ICM Bill looks to incorporate social media clauses

Social networking sites are nowadays the platform to share and break news but the information is not always accurate.

Certain forums on Facebook have started hosting not only viral fake news and rumors but also highly sensitive content including some that declare war on Bhutan and also try to incite communal unrest within Bhutan.

Social media in Bhutan has off late also become a forum for anonymous accounts to not only undermine the national fabric but also destroy reputations through rumors and morphed pictures. A Social media interaction gone wrong also contributed to the rape and murder of a young girl in Bhutan recently (see pg 1 story.)

There are also many new fake accounts that attempt to get financial and personal details from Bhutanese people to either rob them or blackmail them.

The images of a woman being brutally murdered by her husband were circulated on Wechat as an incident that happened in Punakha. It was later confirmed  that the incident took place in Bangalore and the couple were Indian.

A media officer from the Department of Information and Communication said there is a need for a more stringent policy and law because social media is vulnerable to cyber attacks such as spear pishing, social engineering and web application attacks. There are also risks for malware and spyware therefore agencies must implement security measures to mitigate risks.

“The legislative committee of the Parliament is working on the ICM Bill which would have provisions on the social media. Provisions in the bill would be more firm and well defined because the existing policy on social media has proven to be hollow and ineffective as users chose not to abide by the policy and post fake news on social media platforms,” she added.

The current Social Media Policy of the Government of Bhutan states that “Everyone should act in a constructive manner and exercise good judgment, should always ensure that what is posted is true and never to post malicious, indecent, vulgar, obsence, misleading or unfair content about others, one’s organization, one’s friends or competitors. The policy also states that people are not allowed to disclose sensitive private information and should use social media in a manner that is consistent with public sector values, legal requirements, related policies and the code of conduct”.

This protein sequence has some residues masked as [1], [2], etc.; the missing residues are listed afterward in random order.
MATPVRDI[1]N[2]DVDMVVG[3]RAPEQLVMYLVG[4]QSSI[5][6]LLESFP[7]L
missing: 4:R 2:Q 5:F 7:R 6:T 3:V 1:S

The Director of Bhutan Information Communication and Media Authority (BICMA), Chencho Dorji, said that there is no existing law on social media use and therefore they don’t have any rules and regulations to regulate social media. “For any action to take place there needs to be a complaint filed against a party and maybe the police would investigate and work in accordance with law but BICMA as a media regulator, even if we want to do it, we cannot because there is no policy directives right now,” he said. “Only if there is a policy directive from the Ministry, BICMA can frame rules and regulations to regulate social media.”

Touching on Dasho Benji and and Doctor Sacha’s case, he said that the concerned authorities intervened because there was a complaint filed against a party but in the absence of any complaint they can’t do anything.

Officials from the Ministry of Information and Communication claim that BICMA, being a media regulator, should intervene because they already have a policy endorsed called the Social Media Policy of the Government of Bhutan.

However, the Social Media Policy of the government in most of its part is applicable to only civil servants expect for a brief half page code of conduct where the government ‘encourages’ citizens to be a good citizen, be responsible, transparent, accurate, considerate,  careful and appropriate. In short it lacks the legal teeth and backing of provisions in an Act of Parliament.

Any discussions and developments on the issue in the ICM Bill would generate public interest with the need to have a free social media but balanced by the need to ensure it is not misused to break laws and cause harm.

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